I had much hesitation when I started working on the previous designs. Based on the feedback, I was almost 100% convinced that it wouldn't improved the design. I was afraid if I reduce the amount of divisions it wouldn't be that strong anymore, that the effect would be lost, but I believe I was wrong. Even though I still liked the initial design a lot, I had a hard time choosing which design I really preferred most. The new ones seem strong too, especially with the blue added to the mix. The client had the same feeling.

Initial design which is now final, including back and spine

Since there would be 2 books now instead of 1, the client decided to go for one of the new designs for the 2nd book, and keep the initial design for the original #3 edition.

Design for the smaller additional book #3⅓ The Extension

These designs are 99% final as the spine will most likely change (at least if we stick to our initial plan). There is some idea for the spine that still has to be worked out here, and so this part could just be temporary. A final item needs to be delivered to me first to create what we have in mind. It all sounds rather abstract I know, but I thought I show you the cover in its entirety so you get a better idea of how things will look.


  1. 1 Sergiu 27 Feb 2012

    I would buy the book only for the cover.

  2. 2 Ram 27 Feb 2012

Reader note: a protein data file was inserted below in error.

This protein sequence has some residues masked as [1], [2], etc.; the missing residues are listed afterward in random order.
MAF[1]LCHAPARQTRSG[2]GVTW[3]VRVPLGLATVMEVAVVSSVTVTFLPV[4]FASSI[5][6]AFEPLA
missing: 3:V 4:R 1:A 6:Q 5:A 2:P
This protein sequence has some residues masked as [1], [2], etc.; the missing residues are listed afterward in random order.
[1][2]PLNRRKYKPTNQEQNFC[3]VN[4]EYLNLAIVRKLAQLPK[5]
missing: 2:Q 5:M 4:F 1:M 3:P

Really liked this work. Was wondering who designed the cover..well there you go..no surprises here :)

  3. 3 Anoop Goyal 27 Feb 2012

    Very very cool.
    If you have time, please comment on how do you decide or where do you go to find about which colours to employ so that they are practical and in harmony with each other, just as in the example above?

  4. 4 Veerle Pieters 28 Feb 2012

    @Sergiu, @Ram Thank you for the compliment :)

    @Anoop Goyal

    If you have time, please comment on how do you decide or where do you go to find about which colours to employ so that they are practical and in harmony with each other, just as in the example above?

    I get this question quite often from people, and I always find it very hard to explain. To me it has a lot to do with intuition. Applying colors are usually the easiest part for me, while for a lot of people it’s the hardest. I remember I didn’t tweak the colors much when I worked on this design. I think about 90% of my time went in to the creation of the shape itself, and only about 10% into applying the colors, even though when looking at it, it feels almost the opposite. Maybe that’s also probably why I didn’t write much about it.  However, I have added an extra 2 paragraphs explaining a bit more on how I applied my colors. Hope this is somehow practical and informative for you.